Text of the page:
The company, like many who collect information online, has been accused in the past of using deep-packet inspection as a basis for creating targeted advertising. The phone giant specifically addresses that in this new policy, saying it’s not happening, and it will ask permission before it does so.
The policy, which takes effect in 45 days, spends significant time talking about location information. It spells out that it knows where you are when you make a call and shows ads for businesses when you check location-information services. It can be seen as convenient or Big Brother-ish. Either way, AT&T is letting you know where it stands.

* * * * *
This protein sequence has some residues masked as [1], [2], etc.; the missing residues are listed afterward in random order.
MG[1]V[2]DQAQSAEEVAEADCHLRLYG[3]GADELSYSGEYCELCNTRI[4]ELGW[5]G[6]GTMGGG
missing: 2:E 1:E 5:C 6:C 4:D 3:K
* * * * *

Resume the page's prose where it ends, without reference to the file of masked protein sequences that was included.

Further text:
The company says it knows a lot about you, including who you call, what sites you visit on the Web and much more. It has set only a few limits. AT&T won’t sell your personal information to other parties. And you can take some control of your privacy by sending an e-mail asking the company to keep you off its mailing list.